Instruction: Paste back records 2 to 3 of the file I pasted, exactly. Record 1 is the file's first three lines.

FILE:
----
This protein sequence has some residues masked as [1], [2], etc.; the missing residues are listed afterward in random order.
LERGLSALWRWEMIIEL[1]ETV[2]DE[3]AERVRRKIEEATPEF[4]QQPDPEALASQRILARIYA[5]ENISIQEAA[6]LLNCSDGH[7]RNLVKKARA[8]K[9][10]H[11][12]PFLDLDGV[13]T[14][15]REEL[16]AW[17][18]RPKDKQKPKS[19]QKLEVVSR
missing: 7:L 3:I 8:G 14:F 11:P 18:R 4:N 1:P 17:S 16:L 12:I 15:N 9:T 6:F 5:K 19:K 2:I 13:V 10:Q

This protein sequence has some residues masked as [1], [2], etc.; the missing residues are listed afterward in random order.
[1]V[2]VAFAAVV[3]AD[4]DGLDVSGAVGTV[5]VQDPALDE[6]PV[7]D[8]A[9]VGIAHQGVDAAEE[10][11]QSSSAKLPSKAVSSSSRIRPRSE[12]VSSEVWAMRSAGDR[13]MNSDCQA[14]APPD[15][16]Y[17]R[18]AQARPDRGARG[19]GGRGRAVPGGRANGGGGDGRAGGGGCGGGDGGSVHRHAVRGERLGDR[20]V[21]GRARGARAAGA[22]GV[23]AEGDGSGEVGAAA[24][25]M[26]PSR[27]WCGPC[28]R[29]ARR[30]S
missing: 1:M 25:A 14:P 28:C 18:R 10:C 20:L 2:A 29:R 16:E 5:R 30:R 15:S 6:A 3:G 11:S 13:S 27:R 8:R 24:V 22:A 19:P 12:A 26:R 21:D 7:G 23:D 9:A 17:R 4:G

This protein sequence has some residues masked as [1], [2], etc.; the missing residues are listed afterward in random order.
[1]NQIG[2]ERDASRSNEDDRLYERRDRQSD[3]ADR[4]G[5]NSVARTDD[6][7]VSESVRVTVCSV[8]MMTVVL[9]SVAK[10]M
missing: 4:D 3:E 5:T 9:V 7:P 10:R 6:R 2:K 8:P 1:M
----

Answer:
This protein sequence has some residues masked as [1], [2], etc.; the missing residues are listed afterward in random order.
[1]V[2]VAFAAVV[3]AD[4]DGLDVSGAVGTV[5]VQDPALDE[6]PV[7]D[8]A[9]VGIAHQGVDAAEE[10][11]QSSSAKLPSKAVSSSSRIRPRSE[12]VSSEVWAMRSAGDR[13]MNSDCQA[14]APPD[15][16]Y[17]R[18]AQARPDRGARG[19]GGRGRAVPGGRANGGGGDGRAGGGGCGGGDGGSVHRHAVRGERLGDR[20]V[21]GRARGARAAGA[22]GV[23]AEGDGSGEVGAAA[24][25]M[26]PSR[27]WCGPC[28]R[29]ARR[30]S
missing: 1:M 25:A 14:P 28:C 18:R 10:C 20:L 2:A 29:R 16:E 5:R 30:R 15:S 6:A 3:G 11:S 13:S 27:R 8:R 24:V 22:A 19:P 12:A 26:R 21:D 7:G 23:D 9:A 17:R 4:G

This protein sequence has some residues masked as [1], [2], etc.; the missing residues are listed afterward in random order.
[1]NQIG[2]ERDASRSNEDDRLYERRDRQSD[3]ADR[4]G[5]NSVARTDD[6][7]VSESVRVTVCSV[8]MMTVVL[9]SVAK[10]M
missing: 4:D 3:E 5:T 9:V 7:P 10:R 6:R 2:K 8:P 1:M